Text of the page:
Top 6 Ways Cybercrime Impacts Business
According to reports, around 6% of companies have had to pay a ransom to regain control of their critical IT systems. When a business experiences a cyberattack, it may face increased expenses due to disruptions in operations and changes in its usual business practices. One of the most significant consequences of data breaches is damage to a company's reputation. Such incidents have resulted in companies paying millions to settle claims from affected customers.
As digital data storage is now widely used by businesses and their customers, the risk of cyber theft has increased significantly. These online criminals not only jeopardize sensitive information but also force companies to bear the brunt of heightened cybersecurity expenses, which in turn may burden consumers with inflated prices.
The year 2019 witnessed a staggering $1.8 billion in losses incurred by businesses due to cybercrime, as reported by business insurer Hiscox. No industry remains immune to this menace, with prominent corporations sporting extensive online footprints facing relentless targeting. Particularly affected are companies operating within the energy, financial services, manufacturing, technology, and pharmaceutical sectors, enduring the most severe blows.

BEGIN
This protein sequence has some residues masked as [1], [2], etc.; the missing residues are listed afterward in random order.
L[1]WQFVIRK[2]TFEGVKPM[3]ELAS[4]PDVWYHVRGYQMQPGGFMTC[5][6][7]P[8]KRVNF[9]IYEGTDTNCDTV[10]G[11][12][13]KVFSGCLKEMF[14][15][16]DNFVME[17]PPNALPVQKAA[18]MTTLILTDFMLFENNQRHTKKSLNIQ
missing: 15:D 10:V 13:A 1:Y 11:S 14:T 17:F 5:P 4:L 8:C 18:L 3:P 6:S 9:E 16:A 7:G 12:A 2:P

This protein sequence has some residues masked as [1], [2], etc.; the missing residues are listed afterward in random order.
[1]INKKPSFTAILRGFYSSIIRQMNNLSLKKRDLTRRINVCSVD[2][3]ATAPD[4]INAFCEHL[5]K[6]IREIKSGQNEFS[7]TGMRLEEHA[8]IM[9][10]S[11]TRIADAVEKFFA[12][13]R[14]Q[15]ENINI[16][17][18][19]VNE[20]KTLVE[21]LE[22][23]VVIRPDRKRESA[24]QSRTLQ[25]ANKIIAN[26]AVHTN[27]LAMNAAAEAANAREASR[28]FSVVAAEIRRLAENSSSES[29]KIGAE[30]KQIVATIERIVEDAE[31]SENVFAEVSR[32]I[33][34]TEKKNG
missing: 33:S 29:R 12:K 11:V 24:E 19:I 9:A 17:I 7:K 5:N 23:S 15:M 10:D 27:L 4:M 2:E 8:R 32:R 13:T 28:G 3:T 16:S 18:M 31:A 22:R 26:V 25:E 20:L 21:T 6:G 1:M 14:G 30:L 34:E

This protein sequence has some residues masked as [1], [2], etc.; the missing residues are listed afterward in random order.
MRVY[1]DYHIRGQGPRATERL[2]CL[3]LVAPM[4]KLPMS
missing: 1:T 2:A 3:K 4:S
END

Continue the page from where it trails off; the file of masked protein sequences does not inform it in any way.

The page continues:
Within this context, it is vital to explore how cybercrime detrimentally impacts modern businesses.
Shielding themselves against online criminals requires businesses to dig deep into their pockets. Various expenses arise as companies strive to fortify their defenses, encompassing:
- Investment in cybersecurity technology and expertise.
- Notification expenses are incurred when informing affected parties about breaches.
- Insurance premiums to mitigate potential losses.
- Provision of public relations support to manage the aftermath of an incident.